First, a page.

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Cook Doesn't Measure Success in Spoonfuls

February 09, 1989|MIKE SPENCER | Times Staff Writer and

Precision in measurements is normally sacred to Jeremy Davis.

The accuracy of gauging even micromilligrams of substances can be crucial in his job as supervising chemist of the Orange County Water District.

But get him into his Mission Viejo kitchen and he doesn't even want to see a measuring cup, let alone worry about the level of liquid in it. Instead, he prefers to guess at amounts, using soup spoons to ladle ingredients into bowls for dishes he's preparing. Improvisation takes the place of precision.

That made it a little difficult for him to share with Guys & Galleys his no-explanation-necessary-for-the-name No-Measure Chicken.

"It's something I literally threw together one evening when we decided to have chicken and then couldn't decide what to do with it," said Davis, 35. "We enjoyed it, and I still make it, but the ingredients do change."

The dish is patterned, he said, after some foods he and his wife, Bernadette, have enjoyed in trips to Europe. "In the south of France in particular, you will see a lot of dishes using fresh tomatoes and onions."

His wife, a history teacher at Saddleback College, "does the bulk of the cooking for the family," he said, "but we share the kitchen except for Sunday breakfasts and Christmas and Thanksgiving dinners; then it's exclusively mine."

Davis began cooking at a young age (he even took a cooking class in junior high school) with the encouragement and assistance of his mother. "She was Italian," he said, "and loved to cook. Her kitchen was what I would call traditional but open-minded. She encouraged experimentation.

"So, I know and enjoy cooking Italian foods, but I also do a lot of Polish cooking because of my wife's background (she's half Polish). As a matter of fact, I've gotten so much into Polish food that it's the only thing I make for our annual Christmas potluck at the office."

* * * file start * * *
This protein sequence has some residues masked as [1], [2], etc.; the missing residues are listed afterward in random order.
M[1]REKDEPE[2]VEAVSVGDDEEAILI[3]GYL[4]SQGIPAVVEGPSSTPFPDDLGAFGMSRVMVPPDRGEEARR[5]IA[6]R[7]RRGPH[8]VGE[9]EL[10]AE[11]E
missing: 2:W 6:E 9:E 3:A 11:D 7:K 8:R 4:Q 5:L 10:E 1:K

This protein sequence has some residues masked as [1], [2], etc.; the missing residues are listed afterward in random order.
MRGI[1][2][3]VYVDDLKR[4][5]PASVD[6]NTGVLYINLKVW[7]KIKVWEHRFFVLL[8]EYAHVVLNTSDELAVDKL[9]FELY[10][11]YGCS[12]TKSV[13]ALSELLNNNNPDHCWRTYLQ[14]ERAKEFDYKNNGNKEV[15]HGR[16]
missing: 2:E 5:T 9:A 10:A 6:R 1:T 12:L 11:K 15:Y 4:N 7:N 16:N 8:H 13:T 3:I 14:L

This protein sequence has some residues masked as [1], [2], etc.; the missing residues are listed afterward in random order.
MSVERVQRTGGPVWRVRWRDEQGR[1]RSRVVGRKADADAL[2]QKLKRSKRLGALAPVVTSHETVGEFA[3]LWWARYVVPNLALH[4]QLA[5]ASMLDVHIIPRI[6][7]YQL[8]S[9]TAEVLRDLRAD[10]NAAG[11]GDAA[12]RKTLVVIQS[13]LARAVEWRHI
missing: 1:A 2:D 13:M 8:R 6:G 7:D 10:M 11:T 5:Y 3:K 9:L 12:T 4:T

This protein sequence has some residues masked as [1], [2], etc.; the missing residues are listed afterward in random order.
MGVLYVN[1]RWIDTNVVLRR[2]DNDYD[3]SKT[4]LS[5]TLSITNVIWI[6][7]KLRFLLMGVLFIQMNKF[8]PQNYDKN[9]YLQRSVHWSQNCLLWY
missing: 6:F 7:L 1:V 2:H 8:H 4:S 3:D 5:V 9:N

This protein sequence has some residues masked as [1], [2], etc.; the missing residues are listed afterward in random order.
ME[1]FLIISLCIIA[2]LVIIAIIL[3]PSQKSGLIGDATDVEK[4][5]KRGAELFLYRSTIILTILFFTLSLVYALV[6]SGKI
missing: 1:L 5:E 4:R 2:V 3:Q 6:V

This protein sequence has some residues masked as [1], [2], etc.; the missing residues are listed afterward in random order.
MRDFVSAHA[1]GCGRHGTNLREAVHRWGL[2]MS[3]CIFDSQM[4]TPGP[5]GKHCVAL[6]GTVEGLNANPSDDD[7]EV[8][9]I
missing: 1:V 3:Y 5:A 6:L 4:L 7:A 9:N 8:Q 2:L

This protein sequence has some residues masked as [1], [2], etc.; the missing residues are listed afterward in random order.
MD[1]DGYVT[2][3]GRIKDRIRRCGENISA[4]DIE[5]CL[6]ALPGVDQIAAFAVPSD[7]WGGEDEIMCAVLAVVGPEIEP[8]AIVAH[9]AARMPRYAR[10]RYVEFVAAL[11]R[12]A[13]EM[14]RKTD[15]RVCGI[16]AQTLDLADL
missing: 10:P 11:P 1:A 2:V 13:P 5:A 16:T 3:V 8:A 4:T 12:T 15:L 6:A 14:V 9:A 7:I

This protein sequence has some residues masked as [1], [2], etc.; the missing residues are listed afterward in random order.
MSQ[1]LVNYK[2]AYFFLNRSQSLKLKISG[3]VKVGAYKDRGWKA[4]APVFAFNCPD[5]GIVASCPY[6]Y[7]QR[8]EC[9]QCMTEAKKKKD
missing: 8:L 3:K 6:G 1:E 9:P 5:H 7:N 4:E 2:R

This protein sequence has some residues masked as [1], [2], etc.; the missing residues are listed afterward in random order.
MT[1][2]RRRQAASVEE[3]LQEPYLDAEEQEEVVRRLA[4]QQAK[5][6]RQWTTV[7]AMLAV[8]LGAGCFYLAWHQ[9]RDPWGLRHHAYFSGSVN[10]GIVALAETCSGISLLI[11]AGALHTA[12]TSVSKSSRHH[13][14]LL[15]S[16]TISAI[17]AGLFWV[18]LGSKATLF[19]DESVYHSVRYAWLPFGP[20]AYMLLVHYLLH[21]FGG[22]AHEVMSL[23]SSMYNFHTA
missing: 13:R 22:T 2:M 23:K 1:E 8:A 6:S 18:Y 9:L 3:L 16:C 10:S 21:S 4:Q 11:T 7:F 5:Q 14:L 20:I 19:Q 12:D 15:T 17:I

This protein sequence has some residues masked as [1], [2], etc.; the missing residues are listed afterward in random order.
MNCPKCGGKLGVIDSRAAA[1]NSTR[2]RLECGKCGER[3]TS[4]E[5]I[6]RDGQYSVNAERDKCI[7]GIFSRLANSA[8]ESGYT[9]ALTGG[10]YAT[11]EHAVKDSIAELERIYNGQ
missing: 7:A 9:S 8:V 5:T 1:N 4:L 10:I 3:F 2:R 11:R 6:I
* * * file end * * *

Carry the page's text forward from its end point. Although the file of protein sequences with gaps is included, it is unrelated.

Each week, Orange County Life will feature a man who enjoys cooking and a favorite recipe. Tell us about your candidate. Write to Guys & Galleys, Orange County Life, The Times, 1375 Sunflower Ave., Costa Mesa, Calif. 92626.



6 chicken breasts (boneless or bone-in)

1 egg


Italian-seasoned bread crumbs



12 pearl onions

3 tomatoes

1 lemon

Fresh dill

Chicken broth



Break egg into large bowl, beat and cover with milk. Mix well. In a separate bowl, mix equal amounts of flour and bread crumbs. Place 8 to 10 pats of margarine on bottom of baking pan. Dip each chicken breast in egg-milk mixture and roll in flour-bread crumb mixture. Place each breast skin side up in pan. Bake in preheated 350-degree oven for 30 minutes, turning once. While the chicken is baking, slice tomatoes and pearl onions, allowing 3 tomato slices and 4 halved onions per breast. Turn breasts skin side up, garnish with tomatoes and onions and dampen each with lemon juice. Crumble dill between fingers and sprinkle over each breast. Return to oven until tomatoes begin to wrinkle (about 5 minutes). Serve over a bed of rice made with chicken broth instead of water. (Serves 4 to 6.)

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